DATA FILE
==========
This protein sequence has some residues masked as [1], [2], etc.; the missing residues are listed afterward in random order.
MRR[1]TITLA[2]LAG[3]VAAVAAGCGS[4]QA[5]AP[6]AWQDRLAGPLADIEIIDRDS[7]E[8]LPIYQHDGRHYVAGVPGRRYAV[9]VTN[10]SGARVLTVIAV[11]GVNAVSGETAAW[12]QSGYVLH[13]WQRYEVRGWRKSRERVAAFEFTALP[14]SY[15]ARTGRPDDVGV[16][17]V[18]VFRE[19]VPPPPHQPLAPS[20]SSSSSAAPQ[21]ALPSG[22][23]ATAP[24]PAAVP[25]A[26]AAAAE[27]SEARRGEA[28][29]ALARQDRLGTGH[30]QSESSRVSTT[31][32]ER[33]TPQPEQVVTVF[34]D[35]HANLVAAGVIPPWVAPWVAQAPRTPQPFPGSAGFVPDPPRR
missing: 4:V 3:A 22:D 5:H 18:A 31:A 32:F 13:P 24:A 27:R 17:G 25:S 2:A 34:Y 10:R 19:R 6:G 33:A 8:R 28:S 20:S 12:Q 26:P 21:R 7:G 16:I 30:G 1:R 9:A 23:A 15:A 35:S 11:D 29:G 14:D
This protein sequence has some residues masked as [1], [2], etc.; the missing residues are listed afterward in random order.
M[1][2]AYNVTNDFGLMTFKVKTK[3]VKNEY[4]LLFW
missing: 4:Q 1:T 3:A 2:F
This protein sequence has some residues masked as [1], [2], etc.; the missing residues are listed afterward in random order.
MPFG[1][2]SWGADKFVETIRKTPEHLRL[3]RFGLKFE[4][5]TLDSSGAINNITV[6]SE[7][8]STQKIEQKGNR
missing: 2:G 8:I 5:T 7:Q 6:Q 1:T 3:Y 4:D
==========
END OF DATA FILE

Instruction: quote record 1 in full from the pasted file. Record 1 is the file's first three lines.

This protein sequence has some residues masked as [1], [2], etc.; the missing residues are listed afterward in random order.
MRR[1]TITLA[2]LAG[3]VAAVAAGCGS[4]QA[5]AP[6]AWQDRLAGPLADIEIIDRDS[7]E[8]LPIYQHDGRHYVAGVPGRRYAV[9]VTN[10]SGARVLTVIAV[11]GVNAVSGETAAW[12]QSGYVLH[13]WQRYEVRGWRKSRERVAAFEFTALP[14]SY[15]ARTGRPDDVGV[16][17]V[18]VFRE[19]VPPPPHQPLAPS[20]SSSSSAAPQ[21]ALPSG[22][23]ATAP[24]PAAVP[25]A[26]AAAAE[27]SEARRGEA[28][29]ALARQDRLGTGH[30]QSESSRVSTT[31][32]ER[33]TPQPEQVVTVF[34]D[35]HANLVAAGVIPPWVAPWVAQAPRTPQPFPGSAGFVPDPPRR
missing: 4:V 3:A 22:D 5:H 18:A 31:A 32:F 13:P 24:A 27:R 17:G 25:S 2:A 34:Y 10:R 19:R 6:G 33:A 8:R 28:S 20:S 12:Q 26:P 21:R 7:G 16:I 30:G 1:R 9:A 23:A 15:A 35:S 11:D 29:G 14:D